Immigrants and Refugees
You are in the Immigrants and Refugees section of the Casey Foundation Knowledge Center, which offers resources that are either published or funded by the Casey Foundation. The following resources address access to services that encourage existing family strengths while supporting healthy social and economic integration.
See also Our Work: Immigrants and Refugees, an overview of Casey's investment in this issue.
view all Immigrants and Refugees publications
After the Earthquake: A Bulletin for Child Welfare Organizations Assisting Haitian Families in the United States
In the wake of the January 2010 earthquake in Haiti, child welfare agencies in the United States increasingly are fielding requests to assist Haitian families and children. This bulletin from the Casey Foundation provides practical information for agencies and advocates working with this vulnerable population, with special guidance on filing federal Temporary Protective Status applications. These applications are needed for Haitians in this country who wish to avoid deportation and maintain employment. The deadline for filing the application -- which must be filed by each individual Haitian child and adult -- is January 18, 2011.
“We Want to Know What They Are Saying”—A Multiagency Collaborative Effort to Address Parent Language Barriers and Disproportionate Minority Contact
This report from the Vera Institute details the approach of a multiagency collaborative work group, whose aim was to encourage parents with limited English proficiency to become engaged in New York City’s juvenile and criminal justice system.
If Parents Don’t Speak English Well, Will Their Kids Get Locked Up? Language Barriers and Disproportionate Minority Contact in the Juvenile Justice System
With support from the Annie E. Casey Foundation, the Vera Institute of Justice has begun to document how the language barriers faced by parents of court-involved youth contribute to the greater likelihood of their child being prosecuted for criminal offenses, detained while his/her case is pending, and, ultimately, being sentenced to prison. Given that many children of immigrants are of color, language barriers can also contribute to the disproportionate representation of minorities in the juvenile justice system.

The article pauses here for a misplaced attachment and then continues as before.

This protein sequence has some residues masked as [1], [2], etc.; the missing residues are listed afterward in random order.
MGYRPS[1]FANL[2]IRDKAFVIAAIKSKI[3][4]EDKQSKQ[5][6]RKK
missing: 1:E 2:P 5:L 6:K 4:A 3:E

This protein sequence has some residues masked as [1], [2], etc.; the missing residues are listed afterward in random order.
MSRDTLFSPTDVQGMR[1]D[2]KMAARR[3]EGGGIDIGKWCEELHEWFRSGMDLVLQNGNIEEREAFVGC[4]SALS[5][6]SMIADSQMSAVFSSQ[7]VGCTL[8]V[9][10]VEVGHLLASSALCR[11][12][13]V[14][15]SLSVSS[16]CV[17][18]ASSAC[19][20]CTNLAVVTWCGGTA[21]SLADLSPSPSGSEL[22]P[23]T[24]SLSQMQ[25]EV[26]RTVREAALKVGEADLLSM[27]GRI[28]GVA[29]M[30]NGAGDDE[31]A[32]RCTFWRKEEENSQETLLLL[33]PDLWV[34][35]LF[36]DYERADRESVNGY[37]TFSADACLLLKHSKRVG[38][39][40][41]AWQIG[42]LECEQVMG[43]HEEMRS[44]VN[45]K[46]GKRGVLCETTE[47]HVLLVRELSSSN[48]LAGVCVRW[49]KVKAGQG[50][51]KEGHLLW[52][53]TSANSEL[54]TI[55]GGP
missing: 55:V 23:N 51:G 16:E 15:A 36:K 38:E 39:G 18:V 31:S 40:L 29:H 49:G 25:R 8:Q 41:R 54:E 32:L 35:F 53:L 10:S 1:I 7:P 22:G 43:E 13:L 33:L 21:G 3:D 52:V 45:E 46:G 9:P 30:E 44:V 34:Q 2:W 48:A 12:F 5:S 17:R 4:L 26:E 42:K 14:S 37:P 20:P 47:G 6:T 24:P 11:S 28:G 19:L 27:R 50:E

Reports on America: Children in Immigrant Families Chart New Path
The vast majority of the 16 million children in America's immigrant families are U.S. citizens who were born in the United States to foreign-born parents. The well-being of children in immigrant families varies based on their parents' country of origin, education, and the circumstances of their migration to the United States. This report culminates a three-year study of the characteristics of children in immigrant families funded by the Annie E. Casey Foundation.
The Integration of Immigrants and Their Families in Maryland: The Contributions of Immigrant Workers to the Economy
This report examines the contributions of immigrants to Maryland’s workforce between 2000 and 2006, with a focus on labor force characteristics of sub-populations of immigrants across countries of origin, education levels, wages, and English language ability.